No corner of Poland is untouched by the issue. All property in the city of Warsaw, for instance, was nationalized after the war. Farmland, forests, lakes, palaces, mansions, factories and family residences across the country are subject to claims. And some of the disputed property has been sold by the state since the collapse of communism in 1989, bringing a third aggrieved party--the new owner.
Some of Poland's signature properties are in dispute. Twenty-six Polish families, for instance, are demanding compensation because they were driven from their homes in central Warsaw in the 1950s so Soviet leader Joseph Stalin could bestow the Palace of Culture, a gray and much-loathed skyscraper, on the Polish people. A Polish-Canadian family says the Communists gave their central Warsaw palace illegally to the U.S. government, which tore it down to build a new embassy. And a New Yorker is claiming a building in Wadowice--the home where Pope John Paul II grew up outside Krakow and which is now a museum.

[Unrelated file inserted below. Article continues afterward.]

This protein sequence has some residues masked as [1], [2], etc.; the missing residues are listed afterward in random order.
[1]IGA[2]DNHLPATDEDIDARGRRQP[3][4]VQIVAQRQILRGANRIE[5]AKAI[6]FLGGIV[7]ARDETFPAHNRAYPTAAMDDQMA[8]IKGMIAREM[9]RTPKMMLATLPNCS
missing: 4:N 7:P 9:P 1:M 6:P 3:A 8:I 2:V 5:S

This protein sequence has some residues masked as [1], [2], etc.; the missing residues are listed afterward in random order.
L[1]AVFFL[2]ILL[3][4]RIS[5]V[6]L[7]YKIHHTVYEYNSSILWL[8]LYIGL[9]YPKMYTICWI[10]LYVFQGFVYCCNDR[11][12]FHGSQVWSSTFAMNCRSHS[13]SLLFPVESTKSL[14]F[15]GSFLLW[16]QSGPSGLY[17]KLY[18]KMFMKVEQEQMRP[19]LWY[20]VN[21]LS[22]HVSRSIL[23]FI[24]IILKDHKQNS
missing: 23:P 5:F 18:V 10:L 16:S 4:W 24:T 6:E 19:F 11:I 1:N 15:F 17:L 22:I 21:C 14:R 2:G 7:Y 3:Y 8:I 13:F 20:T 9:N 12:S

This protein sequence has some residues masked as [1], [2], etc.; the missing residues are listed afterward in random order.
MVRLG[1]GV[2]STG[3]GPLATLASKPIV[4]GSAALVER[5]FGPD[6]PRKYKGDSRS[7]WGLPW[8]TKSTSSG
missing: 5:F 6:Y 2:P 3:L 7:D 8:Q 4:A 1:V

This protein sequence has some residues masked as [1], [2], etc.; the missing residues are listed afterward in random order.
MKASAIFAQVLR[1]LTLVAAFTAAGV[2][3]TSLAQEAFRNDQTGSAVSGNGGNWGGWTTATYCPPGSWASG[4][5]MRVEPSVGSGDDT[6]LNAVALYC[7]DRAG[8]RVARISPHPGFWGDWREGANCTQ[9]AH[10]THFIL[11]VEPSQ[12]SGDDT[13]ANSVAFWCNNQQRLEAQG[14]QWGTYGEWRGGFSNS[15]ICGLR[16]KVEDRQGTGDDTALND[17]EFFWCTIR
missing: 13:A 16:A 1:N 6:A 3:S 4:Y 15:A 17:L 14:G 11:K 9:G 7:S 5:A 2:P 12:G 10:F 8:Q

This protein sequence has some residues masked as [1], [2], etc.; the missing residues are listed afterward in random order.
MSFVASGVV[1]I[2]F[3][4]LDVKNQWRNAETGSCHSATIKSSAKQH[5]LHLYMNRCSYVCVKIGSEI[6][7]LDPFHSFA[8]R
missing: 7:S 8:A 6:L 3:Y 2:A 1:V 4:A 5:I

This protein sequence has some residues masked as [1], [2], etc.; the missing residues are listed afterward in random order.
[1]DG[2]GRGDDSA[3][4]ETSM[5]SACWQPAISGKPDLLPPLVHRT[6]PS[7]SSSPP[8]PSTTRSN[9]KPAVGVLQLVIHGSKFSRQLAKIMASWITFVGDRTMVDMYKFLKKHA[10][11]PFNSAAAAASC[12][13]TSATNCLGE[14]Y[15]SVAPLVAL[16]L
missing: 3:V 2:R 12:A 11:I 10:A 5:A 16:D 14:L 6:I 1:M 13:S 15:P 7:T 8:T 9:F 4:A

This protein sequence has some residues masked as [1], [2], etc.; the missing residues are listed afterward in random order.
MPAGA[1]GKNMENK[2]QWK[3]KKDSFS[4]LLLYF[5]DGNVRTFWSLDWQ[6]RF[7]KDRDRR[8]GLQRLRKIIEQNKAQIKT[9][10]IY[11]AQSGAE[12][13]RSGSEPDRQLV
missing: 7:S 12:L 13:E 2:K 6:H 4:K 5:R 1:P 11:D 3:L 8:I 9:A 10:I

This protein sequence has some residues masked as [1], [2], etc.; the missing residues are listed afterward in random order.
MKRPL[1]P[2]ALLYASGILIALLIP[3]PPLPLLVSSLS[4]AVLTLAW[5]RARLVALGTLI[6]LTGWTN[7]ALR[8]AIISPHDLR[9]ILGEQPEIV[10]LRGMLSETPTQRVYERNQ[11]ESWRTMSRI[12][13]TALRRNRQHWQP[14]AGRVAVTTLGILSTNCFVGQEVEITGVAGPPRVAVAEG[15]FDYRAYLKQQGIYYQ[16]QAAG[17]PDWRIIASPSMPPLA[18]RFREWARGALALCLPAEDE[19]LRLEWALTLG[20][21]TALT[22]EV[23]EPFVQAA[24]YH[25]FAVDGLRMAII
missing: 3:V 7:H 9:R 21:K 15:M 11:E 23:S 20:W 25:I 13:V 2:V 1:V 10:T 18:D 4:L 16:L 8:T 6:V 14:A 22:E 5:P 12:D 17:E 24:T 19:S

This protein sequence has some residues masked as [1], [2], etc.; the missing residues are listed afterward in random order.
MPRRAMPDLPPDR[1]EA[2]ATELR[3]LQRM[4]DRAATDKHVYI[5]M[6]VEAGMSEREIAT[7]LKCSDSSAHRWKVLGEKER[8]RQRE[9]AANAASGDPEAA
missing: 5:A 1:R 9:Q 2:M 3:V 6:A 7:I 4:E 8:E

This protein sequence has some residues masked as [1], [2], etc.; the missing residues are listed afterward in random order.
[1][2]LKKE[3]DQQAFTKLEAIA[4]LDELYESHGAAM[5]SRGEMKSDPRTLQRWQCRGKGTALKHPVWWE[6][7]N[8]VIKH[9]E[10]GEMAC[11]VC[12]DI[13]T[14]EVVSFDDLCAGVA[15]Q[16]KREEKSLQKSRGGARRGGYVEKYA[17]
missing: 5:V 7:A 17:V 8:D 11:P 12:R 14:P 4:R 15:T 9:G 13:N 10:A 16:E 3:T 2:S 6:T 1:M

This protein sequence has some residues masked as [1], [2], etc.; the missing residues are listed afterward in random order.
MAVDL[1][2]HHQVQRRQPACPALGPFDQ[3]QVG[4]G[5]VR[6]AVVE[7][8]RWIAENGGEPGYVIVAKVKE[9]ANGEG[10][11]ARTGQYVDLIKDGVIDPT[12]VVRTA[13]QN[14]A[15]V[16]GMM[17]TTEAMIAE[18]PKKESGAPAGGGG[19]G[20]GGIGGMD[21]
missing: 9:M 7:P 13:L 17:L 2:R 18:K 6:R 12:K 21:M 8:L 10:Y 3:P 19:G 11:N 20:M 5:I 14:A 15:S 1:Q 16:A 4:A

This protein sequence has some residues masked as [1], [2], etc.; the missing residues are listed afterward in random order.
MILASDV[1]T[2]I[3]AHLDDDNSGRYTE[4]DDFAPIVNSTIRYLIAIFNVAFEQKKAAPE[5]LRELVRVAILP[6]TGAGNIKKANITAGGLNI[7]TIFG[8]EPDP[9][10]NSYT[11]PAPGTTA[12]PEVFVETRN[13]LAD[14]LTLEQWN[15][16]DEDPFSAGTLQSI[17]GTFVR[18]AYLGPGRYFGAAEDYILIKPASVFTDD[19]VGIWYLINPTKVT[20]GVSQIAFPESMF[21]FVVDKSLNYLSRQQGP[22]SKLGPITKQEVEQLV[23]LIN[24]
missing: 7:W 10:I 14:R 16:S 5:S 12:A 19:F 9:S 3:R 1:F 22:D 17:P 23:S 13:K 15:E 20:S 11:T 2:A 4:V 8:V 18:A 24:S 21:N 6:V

Poland is under increasing pressure to sort out the property claims. The European Union has tied the issue to Poland's application for EU membership. American and British Jews have filed class action lawsuits in New York and Chicago seeking the return of seized property. On Wednesday, a Chicago federal judge dismissed one of the lawsuits, saying the case does not belong in a U.S. court and accepting the argument of Poland's lawyers that a sovereign nation cannot be sued in the courts of another country.
The New York suit particularly inflamed opinion here and, if anything, hardened attitudes against returning property. The suit alleged that the postwar seizure of Jewish property was driven by Polish antisemitism and was "part of a systematic scheme to wipe out all traces of the Jewish race." The suit even used the Nazi word, Judenrein, or "free of Jews." It alleged that the "ethnic and racial cleansing" of Jews in Poland continued after the war to the present.
"To write that the Polish governments--even the Communist ones to which I was most certainly opposed--'propagated the Nazi plan of Judenrein,' one has to be a scoundrel without a conscience," wrote Adam Michnik, a leading former dissident and editor of the newspaper Gazeta Wyborcza, who is Jewish.